It was apparent at the Black Hat USA 2014 conference this month that the demand for capable and qualified information security professionals far outstrips the supply. James Arlen, who was seeking people for his team at the Leviathan Security Group, found himself being recruited by others. Arlen believes that the US faces problems hiring talent because of the red tape involved in hiring people from outside the country. He also said that the most serious hindrance to hiring capable individuals lies in the fact that education is often erroneously equated with experience.

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NIST Report Urges Tighter Implementation of SSH (August 25, 2014)

According to a report from the National Institute of Standards and Technology (NIST), US companies are not implementing Secure Shell (SSH) appropriately or well. SSH is often used to allow automated communications between hosts. The report says, "The security of SSH-based automated access has been largely ignored." NIST is accepting comments on the document through September 26, 2014.


European Automobile Industry Businesses Targeted in Phishing Attack (August 25, 2014)

Data thieves are using spear phishing attacks to steal data from automobile industry companies in Europe. The attacks began earlier this month and targeted car rental, insurance, transport and other related companies. The targeted email messages claimed to be sent from a company seeking to buy used vehicles; an attachment, which was purported to be a list of vehicles they were seeking, contained an installer for a Trojan called Carbon Grabber.

Sixteen People Arrested in Connection with Korean Data Theft (August 25, 2014)

Police in South Korea have arrested 16 people in connection with a scheme that compromised the personal information of as many as 75 million people. The data were stolen through targeted attacks on site registration webpages. The compromised data include resident registration numbers, usernames, and passwords. The group behind the attacks accessed the accounts, used them to buy online gaming items and currency, and resold their purchases, making about US $390,000. They also allegedly sold information to criminal groups.

Survey Says Companies Not Prepared to Manage Insider Threats (August 22, 2014)

According to the "2014 Insider Threat Survey" from Spectorsoft, more than half of IT and security professionals feel that their organizations are not adequately prepared to deal with insider threats. The study surveyed 255 people at small and medium sized businesses in the US, Latin America, and Europe. Fifty-five percent attributed the lack of preparedness to a lack of training; 51 percent attributed it to insufficient budgets; and 34 percent said that inside threats were not a priority.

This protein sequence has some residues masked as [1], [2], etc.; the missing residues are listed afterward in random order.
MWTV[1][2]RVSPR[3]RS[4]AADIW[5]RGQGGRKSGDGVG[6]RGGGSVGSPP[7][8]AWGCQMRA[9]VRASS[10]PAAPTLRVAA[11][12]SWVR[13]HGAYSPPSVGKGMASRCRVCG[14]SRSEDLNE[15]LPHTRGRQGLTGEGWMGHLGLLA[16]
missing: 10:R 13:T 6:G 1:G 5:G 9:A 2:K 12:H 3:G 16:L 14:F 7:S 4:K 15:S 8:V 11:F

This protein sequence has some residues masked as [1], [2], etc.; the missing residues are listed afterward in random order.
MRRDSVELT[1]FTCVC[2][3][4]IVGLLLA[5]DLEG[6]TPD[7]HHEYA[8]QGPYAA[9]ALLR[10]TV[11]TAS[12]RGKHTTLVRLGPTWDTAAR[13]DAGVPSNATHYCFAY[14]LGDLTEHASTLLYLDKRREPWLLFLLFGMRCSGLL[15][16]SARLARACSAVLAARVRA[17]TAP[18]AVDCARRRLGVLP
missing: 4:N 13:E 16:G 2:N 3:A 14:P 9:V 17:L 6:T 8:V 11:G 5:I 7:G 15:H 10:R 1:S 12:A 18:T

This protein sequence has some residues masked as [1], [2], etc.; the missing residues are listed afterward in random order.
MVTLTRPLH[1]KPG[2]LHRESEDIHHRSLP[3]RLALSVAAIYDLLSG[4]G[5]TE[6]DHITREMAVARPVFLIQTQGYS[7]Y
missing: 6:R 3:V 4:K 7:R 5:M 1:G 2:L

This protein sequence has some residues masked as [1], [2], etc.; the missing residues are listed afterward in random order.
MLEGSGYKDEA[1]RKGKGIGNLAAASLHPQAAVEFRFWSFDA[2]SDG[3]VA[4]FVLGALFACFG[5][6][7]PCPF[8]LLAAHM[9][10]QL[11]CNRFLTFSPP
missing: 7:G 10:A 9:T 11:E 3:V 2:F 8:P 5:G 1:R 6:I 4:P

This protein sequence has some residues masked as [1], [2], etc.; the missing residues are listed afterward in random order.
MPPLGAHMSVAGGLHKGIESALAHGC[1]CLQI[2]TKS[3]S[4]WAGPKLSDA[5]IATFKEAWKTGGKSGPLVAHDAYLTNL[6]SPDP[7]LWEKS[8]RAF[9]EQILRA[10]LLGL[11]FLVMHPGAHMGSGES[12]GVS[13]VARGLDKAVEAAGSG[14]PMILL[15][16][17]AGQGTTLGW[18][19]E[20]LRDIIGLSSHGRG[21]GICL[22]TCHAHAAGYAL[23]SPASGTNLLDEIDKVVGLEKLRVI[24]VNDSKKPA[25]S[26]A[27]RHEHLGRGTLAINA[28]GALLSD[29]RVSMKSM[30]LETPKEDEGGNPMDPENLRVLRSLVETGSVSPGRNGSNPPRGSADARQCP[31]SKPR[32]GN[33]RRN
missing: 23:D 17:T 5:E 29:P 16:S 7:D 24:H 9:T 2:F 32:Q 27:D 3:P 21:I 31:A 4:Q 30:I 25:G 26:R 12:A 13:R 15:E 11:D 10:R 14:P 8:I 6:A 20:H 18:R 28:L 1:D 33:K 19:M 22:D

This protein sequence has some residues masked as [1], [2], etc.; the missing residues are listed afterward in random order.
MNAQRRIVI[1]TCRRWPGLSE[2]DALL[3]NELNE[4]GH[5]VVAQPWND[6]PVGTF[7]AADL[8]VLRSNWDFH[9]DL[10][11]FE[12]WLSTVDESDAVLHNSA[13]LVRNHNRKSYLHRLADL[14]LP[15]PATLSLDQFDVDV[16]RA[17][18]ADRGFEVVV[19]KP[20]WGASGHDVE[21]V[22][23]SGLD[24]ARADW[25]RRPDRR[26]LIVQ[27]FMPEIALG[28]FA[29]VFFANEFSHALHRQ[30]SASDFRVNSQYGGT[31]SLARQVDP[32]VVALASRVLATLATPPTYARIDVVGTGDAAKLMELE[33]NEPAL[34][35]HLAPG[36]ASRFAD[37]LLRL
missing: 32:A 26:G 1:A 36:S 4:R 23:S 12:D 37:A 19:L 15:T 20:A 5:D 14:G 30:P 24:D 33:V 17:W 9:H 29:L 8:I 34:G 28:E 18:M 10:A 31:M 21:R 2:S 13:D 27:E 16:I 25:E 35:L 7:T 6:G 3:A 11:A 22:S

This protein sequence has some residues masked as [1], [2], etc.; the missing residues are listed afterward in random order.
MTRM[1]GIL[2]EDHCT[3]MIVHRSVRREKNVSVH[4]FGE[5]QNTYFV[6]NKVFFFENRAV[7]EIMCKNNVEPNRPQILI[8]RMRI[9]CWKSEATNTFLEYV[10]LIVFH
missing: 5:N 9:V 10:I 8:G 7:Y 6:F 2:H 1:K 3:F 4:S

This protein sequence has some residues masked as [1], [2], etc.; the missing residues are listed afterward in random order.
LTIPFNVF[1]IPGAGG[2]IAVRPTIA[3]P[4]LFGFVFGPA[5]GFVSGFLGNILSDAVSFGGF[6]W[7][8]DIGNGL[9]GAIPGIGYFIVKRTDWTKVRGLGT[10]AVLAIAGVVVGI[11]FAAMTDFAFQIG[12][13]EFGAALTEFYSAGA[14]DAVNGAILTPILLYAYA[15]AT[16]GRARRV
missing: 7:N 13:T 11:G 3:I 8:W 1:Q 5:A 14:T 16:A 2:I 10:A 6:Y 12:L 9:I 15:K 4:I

[Editor's Note (Murray): If one does not understand that insiders are a small threat but big risk, one's survey on the topic is not likely to elicit useful results. ]

Backoff Point-of-Sale Malware Has Compromised 1,000+ Networks (August 22 & 23, 2013)

Point-of-sale malware known as Backoff reportedly used in the breach of systems at UPS stores is also believed to be responsible for compromising networks of more than 1,000 other US businesses including Target. The US Department of Homeland Security (DHS), the US Secret Service, and the National Cybersecurity and Communications Integration Center issued a warning at the end of July, urging companies to look for evidence of Backoff in their systems.




DHS Cyberthreat Information Sharing Program Information is Hard to Find (August 22, 2014)

Despite a 2013 executive order directing the US Department of Homeland Security (DHS) to expand a cyber threat information-sharing program to 16 critical infrastructure sectors, including state and local governments, most state officials are unaware of the program. The DHS Enhanced Cybersecurity Services program was initially open only to defense contractors. Three state chief information security officers (CISOs) contacted for the article expressed interest in the program but reported difficulty finding information about the program. A recent report found that just three of the 16 sectors were participating and indicated that enrollment was low due to "limited outreach and resources." Others say that participation is limited because the specialized equipment to read and process the data is expensive.

33-Month Prison Sentence for Film Piracy (August 22, 2014)

A 25-year-old British man has been sentenced to nearly three years in prison for filming a movie in a theater. He sold copies of the file before its release for sale for GBP 1.50 (US $2.50) each, earning a total of GBP 1,000 (US $1,660). Universal Pictures, which distributed the film, argued that the actions cost it GBP 2.5 million (US $4.14 million).

Researchers are Developing Web Server Attack Prediction Tool (August 21, 2014)